Through acquisitions and internal development, Verizon has been quietly building its Internet of Things (IoT) arsenal and morphing its ThingSpace web-based IoT development platform into a one-stop shop for everything from connectivity to applications.
“We are moving up the stack from connectivity to platform and then to the applications,” said Mary Beth Hall, director of global IoT product and development at Verizon. “We find customers want one partner to manage the complexity, and we are doing that for them.”
ThingSpace is designed to work with the company’s LTE network but is also interoperable with WiFi, Zigbee, and Bluetooth. Hall said that about 16,000 developers currently use the ThingSpace application program interfaces (APIs) to develop IoT solutions.
ThingSpace was first launched in 2015 but has grown dramatically thanks to a series of acquisitions. Perhaps most notably is Verizon’s August 2016 $2.4 billion acquisition of Fleetmatics’ GPS tracking system, which lets fleet operators monitor vehicle location, fuel usage, speed, and mileage as well as other diagnostic information. The Fleetmatics deal followed a similar transaction in June when Verizon acquired Telogis, a California-based developer of telematics and fleet-logistics systems that are used by major automakers like Ford and General Motors.
In September 2016, Verizon purchased Sensity Systems, a Sunnyvale, California-based privately held LED lighting company. The goal of that purchase was to build its smart communities offering. And in November 2016, Verizon purchased most of the assets of privately held LQD WiFi. The incentive behind that deal was to accelerate the development of smart cities through LQD’s public WiFi technology and improve transportation and traffic, as well as enhance security and urban planning.
These acquisitions have been strategic in that they helped Verizon focus on five key vertical markets for IoT. Those markets include:
- Smart communities. This area includes smart parking, traffic, video, and analytics.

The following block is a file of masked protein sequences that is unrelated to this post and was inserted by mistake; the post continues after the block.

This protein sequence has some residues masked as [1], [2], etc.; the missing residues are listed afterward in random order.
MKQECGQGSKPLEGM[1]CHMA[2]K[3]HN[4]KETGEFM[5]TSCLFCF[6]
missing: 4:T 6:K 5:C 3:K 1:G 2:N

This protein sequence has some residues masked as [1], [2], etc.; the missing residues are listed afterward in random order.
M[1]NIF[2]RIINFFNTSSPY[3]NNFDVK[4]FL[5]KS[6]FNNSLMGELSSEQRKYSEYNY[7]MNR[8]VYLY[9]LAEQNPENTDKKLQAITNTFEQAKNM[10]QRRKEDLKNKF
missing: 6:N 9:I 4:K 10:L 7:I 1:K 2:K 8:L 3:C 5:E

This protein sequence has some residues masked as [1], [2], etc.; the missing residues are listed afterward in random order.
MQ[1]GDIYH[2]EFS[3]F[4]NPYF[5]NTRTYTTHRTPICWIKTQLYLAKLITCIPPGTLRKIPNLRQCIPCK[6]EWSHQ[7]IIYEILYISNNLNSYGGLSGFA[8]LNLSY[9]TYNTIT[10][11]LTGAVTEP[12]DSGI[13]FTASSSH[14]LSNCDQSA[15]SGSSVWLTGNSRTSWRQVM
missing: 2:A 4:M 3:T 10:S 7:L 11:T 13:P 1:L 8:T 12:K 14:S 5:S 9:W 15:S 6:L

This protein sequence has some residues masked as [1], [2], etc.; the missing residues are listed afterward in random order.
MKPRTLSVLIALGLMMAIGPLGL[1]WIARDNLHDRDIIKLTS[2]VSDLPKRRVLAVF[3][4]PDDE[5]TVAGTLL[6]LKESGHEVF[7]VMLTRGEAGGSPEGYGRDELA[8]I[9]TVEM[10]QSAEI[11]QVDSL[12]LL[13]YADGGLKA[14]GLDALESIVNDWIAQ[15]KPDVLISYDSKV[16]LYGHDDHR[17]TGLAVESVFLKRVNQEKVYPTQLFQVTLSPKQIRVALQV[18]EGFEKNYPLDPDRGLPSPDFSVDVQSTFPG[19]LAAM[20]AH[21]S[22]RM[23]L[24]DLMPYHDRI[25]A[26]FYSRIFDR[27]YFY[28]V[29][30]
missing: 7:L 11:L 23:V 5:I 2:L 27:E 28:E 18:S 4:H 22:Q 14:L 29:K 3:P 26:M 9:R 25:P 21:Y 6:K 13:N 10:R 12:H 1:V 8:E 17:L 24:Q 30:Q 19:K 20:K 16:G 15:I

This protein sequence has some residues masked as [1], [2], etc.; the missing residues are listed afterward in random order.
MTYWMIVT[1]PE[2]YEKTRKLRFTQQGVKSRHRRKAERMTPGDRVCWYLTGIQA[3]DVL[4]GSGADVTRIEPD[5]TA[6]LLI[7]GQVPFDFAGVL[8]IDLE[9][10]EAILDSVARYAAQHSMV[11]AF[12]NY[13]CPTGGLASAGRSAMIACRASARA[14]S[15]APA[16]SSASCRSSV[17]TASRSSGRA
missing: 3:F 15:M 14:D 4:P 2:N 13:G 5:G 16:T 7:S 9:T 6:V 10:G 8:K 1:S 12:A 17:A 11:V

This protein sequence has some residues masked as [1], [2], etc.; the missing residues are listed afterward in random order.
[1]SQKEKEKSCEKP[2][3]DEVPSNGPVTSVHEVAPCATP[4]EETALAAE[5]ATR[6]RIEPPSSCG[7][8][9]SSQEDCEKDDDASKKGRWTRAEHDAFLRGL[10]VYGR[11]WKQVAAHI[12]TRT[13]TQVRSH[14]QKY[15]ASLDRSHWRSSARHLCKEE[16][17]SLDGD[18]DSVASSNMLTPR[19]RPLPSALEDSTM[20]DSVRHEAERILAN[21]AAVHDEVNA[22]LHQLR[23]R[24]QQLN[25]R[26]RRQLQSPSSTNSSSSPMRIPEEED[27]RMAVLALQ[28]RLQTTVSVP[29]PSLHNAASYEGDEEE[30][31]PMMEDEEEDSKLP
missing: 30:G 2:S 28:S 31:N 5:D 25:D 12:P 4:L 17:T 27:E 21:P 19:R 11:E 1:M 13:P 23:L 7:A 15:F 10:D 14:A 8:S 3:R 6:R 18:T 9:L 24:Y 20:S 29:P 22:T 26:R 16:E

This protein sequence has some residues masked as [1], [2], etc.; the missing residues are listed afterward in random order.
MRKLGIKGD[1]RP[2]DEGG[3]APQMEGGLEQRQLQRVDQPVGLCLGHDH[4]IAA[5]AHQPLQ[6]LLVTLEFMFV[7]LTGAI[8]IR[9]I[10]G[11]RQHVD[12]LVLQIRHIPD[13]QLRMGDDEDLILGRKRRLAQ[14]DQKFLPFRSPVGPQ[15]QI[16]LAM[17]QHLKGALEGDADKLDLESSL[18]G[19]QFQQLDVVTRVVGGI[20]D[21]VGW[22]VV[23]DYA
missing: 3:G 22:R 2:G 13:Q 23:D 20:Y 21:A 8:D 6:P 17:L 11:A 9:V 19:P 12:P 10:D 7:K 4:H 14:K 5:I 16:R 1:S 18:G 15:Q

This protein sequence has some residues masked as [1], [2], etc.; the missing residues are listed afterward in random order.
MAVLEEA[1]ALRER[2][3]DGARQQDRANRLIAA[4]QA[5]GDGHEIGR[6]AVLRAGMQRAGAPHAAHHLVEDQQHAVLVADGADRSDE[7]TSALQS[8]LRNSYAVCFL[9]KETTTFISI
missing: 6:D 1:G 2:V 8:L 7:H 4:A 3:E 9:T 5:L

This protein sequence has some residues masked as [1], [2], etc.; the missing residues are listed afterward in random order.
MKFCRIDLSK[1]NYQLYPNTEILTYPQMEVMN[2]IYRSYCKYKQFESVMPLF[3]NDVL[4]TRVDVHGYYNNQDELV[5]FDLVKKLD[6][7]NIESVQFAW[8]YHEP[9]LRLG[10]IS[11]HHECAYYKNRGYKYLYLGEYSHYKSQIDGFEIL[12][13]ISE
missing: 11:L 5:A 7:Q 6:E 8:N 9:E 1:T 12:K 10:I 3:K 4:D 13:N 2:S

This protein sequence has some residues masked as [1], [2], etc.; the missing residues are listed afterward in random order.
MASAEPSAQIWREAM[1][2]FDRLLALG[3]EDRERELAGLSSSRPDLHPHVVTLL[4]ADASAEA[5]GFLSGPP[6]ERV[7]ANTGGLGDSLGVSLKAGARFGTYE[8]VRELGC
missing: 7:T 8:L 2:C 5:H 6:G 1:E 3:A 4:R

- Transportation. This category includes the management of everything for mobile workers and fleets of cars or trucks. Verizon also groups its bike-sharing platform, City Bikes, into this category.
- Smart grids and other energy management solutions.
- Intelligent Track and Trace. This area includes tracking pills for patients and requires government oversight to make sure businesses are compliant.
- Skyward. This is a drone operations and management company Verizon acquired in February for an undisclosed amount. The company recently tested what it called “a flying cell site” drone as a way to provide extra coverage for its LTE network in situations like disaster recovery.
Verizon also recently finished the nationwide deployment of its LTE CAT-M network which covers 2.4 million square miles in the U.S. The CAT-M chipsets now are pre-loaded with the ThingSpace client, making it easier for Verizon customers to create IoT solutions and manage them from the network to the device to the application layer.
Verizon’s evolution of ThingSpace has caught the attention of other operators and is now being marketed to non-competitive carriers through the company’s newly formed Exponent venture. Exponent offers a foundation for other carriers to fuel their digital transformation through five technologies: big data and artificial intelligence (AI), IoT, media services, Internet services delivery, and cloud computing and storage.